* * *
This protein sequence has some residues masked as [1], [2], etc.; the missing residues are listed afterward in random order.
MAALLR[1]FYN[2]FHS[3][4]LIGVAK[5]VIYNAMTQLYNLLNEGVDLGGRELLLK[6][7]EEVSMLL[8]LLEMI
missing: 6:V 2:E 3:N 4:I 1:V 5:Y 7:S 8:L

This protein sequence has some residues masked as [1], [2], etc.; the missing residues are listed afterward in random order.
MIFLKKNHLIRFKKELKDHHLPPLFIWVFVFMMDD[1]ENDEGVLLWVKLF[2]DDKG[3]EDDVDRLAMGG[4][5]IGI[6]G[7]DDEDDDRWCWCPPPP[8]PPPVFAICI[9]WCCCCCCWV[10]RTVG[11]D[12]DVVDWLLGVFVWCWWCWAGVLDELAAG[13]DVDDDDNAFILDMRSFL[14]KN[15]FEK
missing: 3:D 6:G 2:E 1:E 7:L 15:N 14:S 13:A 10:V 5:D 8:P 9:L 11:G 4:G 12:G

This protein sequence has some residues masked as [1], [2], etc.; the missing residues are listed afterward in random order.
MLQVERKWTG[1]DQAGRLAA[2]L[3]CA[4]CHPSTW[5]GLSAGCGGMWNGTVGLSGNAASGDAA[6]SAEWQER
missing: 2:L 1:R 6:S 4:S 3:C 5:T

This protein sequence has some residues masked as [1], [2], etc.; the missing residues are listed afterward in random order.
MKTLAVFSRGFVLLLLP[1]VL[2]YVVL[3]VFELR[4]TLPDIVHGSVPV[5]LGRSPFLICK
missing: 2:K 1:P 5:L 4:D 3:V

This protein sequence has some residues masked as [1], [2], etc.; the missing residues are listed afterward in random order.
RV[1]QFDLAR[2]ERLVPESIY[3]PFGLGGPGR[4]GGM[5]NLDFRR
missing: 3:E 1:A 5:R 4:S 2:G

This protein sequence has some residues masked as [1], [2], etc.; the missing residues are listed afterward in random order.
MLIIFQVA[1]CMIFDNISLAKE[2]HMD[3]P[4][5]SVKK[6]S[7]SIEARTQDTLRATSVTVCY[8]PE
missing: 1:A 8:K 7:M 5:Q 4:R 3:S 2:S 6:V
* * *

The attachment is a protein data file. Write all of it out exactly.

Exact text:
This protein sequence has some residues masked as [1], [2], etc.; the missing residues are listed afterward in random order.
MAALLR[1]FYN[2]FHS[3][4]LIGVAK[5]VIYNAMTQLYNLLNEGVDLGGRELLLK[6][7]EEVSMLL[8]LLEMI
missing: 6:V 2:E 3:N 4:I 1:V 5:Y 7:S 8:L

This protein sequence has some residues masked as [1], [2], etc.; the missing residues are listed afterward in random order.
MIFLKKNHLIRFKKELKDHHLPPLFIWVFVFMMDD[1]ENDEGVLLWVKLF[2]DDKG[3]EDDVDRLAMGG[4][5]IGI[6]G[7]DDEDDDRWCWCPPPP[8]PPPVFAICI[9]WCCCCCCWV[10]RTVG[11]D[12]DVVDWLLGVFVWCWWCWAGVLDELAAG[13]DVDDDDNAFILDMRSFL[14]KN[15]FEK
missing: 3:D 6:G 2:E 1:E 7:L 15:N 14:S 13:A 10:V 5:D 8:P 9:L 11:G 4:G 12:G

This protein sequence has some residues masked as [1], [2], etc.; the missing residues are listed afterward in random order.
MLQVERKWTG[1]DQAGRLAA[2]L[3]CA[4]CHPSTW[5]GLSAGCGGMWNGTVGLSGNAASGDAA[6]SAEWQER
missing: 2:L 1:R 6:S 4:S 3:C 5:T

This protein sequence has some residues masked as [1], [2], etc.; the missing residues are listed afterward in random order.
MKTLAVFSRGFVLLLLP[1]VL[2]YVVL[3]VFELR[4]TLPDIVHGSVPV[5]LGRSPFLICK
missing: 2:K 1:P 5:L 4:D 3:V

This protein sequence has some residues masked as [1], [2], etc.; the missing residues are listed afterward in random order.
RV[1]QFDLAR[2]ERLVPESIY[3]PFGLGGPGR[4]GGM[5]NLDFRR
missing: 3:E 1:A 5:R 4:S 2:G

This protein sequence has some residues masked as [1], [2], etc.; the missing residues are listed afterward in random order.
MLIIFQVA[1]CMIFDNISLAKE[2]HMD[3]P[4][5]SVKK[6]S[7]SIEARTQDTLRATSVTVCY[8]PE
missing: 1:A 8:K 7:M 5:Q 4:R 3:S 2:S 6:V